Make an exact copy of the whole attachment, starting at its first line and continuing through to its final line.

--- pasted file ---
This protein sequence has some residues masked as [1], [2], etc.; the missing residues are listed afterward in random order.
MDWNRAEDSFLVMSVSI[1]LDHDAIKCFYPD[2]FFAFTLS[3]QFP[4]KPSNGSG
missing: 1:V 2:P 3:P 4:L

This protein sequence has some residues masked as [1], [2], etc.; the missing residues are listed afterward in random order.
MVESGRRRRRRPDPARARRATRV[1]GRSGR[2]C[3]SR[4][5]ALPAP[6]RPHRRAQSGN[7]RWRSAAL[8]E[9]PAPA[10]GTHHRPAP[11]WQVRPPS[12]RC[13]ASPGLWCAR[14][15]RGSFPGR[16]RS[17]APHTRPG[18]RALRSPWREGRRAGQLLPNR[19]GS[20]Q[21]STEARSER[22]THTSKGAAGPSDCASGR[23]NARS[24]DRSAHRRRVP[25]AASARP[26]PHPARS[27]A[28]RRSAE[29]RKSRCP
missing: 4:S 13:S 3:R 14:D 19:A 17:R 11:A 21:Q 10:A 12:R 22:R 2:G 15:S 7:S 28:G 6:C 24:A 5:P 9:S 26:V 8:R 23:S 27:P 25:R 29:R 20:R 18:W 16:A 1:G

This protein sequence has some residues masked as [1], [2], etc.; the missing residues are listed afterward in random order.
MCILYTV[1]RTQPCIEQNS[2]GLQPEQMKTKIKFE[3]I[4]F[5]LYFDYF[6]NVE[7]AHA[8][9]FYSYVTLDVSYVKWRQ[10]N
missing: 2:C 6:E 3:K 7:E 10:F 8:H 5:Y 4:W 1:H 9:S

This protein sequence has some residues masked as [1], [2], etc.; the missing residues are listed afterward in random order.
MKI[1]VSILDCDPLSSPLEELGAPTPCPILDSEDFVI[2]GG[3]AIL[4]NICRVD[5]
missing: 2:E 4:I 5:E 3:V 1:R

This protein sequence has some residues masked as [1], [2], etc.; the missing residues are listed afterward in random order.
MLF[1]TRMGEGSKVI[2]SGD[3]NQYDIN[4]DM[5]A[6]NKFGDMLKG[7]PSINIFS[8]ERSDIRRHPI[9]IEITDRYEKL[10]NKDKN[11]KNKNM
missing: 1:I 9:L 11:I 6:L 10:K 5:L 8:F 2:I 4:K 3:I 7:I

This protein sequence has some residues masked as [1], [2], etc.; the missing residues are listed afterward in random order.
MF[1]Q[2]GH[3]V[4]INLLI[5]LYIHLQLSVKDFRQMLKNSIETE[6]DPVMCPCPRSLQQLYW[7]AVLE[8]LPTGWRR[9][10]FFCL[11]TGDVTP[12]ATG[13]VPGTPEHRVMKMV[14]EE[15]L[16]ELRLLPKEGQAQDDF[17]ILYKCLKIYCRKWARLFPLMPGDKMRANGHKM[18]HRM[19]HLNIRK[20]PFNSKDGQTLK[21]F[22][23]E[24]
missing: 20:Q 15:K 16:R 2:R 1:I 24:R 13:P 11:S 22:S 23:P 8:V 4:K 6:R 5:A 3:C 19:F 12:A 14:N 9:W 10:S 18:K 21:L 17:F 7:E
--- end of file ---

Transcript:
This protein sequence has some residues masked as [1], [2], etc.; the missing residues are listed afterward in random order.
MDWNRAEDSFLVMSVSI[1]LDHDAIKCFYPD[2]FFAFTLS[3]QFP[4]KPSNGSG
missing: 1:V 2:P 3:P 4:L

This protein sequence has some residues masked as [1], [2], etc.; the missing residues are listed afterward in random order.
MVESGRRRRRRPDPARARRATRV[1]GRSGR[2]C[3]SR[4][5]ALPAP[6]RPHRRAQSGN[7]RWRSAAL[8]E[9]PAPA[10]GTHHRPAP[11]WQVRPPS[12]RC[13]ASPGLWCAR[14][15]RGSFPGR[16]RS[17]APHTRPG[18]RALRSPWREGRRAGQLLPNR[19]GS[20]Q[21]STEARSER[22]THTSKGAAGPSDCASGR[23]NARS[24]DRSAHRRRVP[25]AASARP[26]PHPARS[27]A[28]RRSAE[29]RKSRCP
missing: 4:S 13:S 3:R 14:D 19:A 17:R 11:A 21:Q 10:A 12:R 22:R 2:G 15:S 7:S 28:G 6:C 24:A 5:P 9:S 26:V 8:R 23:S 27:P 25:R 29:R 20:R 18:W 16:A 1:G

This protein sequence has some residues masked as [1], [2], etc.; the missing residues are listed afterward in random order.
MCILYTV[1]RTQPCIEQNS[2]GLQPEQMKTKIKFE[3]I[4]F[5]LYFDYF[6]NVE[7]AHA[8][9]FYSYVTLDVSYVKWRQ[10]N
missing: 2:C 6:E 3:K 7:E 10:F 8:H 5:Y 4:W 1:H 9:S

This protein sequence has some residues masked as [1], [2], etc.; the missing residues are listed afterward in random order.
MKI[1]VSILDCDPLSSPLEELGAPTPCPILDSEDFVI[2]GG[3]AIL[4]NICRVD[5]
missing: 2:E 4:I 5:E 3:V 1:R

This protein sequence has some residues masked as [1], [2], etc.; the missing residues are listed afterward in random order.
MLF[1]TRMGEGSKVI[2]SGD[3]NQYDIN[4]DM[5]A[6]NKFGDMLKG[7]PSINIFS[8]ERSDIRRHPI[9]IEITDRYEKL[10]NKDKN[11]KNKNM
missing: 1:I 9:L 11:I 6:L 10:K 5:L 8:F 2:I 4:K 3:I 7:I

This protein sequence has some residues masked as [1], [2], etc.; the missing residues are listed afterward in random order.
MF[1]Q[2]GH[3]V[4]INLLI[5]LYIHLQLSVKDFRQMLKNSIETE[6]DPVMCPCPRSLQQLYW[7]AVLE[8]LPTGWRR[9][10]FFCL[11]TGDVTP[12]ATG[13]VPGTPEHRVMKMV[14]EE[15]L[16]ELRLLPKEGQAQDDF[17]ILYKCLKIYCRKWARLFPLMPGDKMRANGHKM[18]HRM[19]HLNIRK[20]PFNSKDGQTLK[21]F[22][23]E[24]
missing: 20:Q 15:K 16:R 2:R 1:I 24:R 13:P 11:S 22:S 23:P 8:V 4:K 6:R 5:A 3:C 19:F 12:A 14:N 9:W 10:S 18:K 21:L 17:F 7:E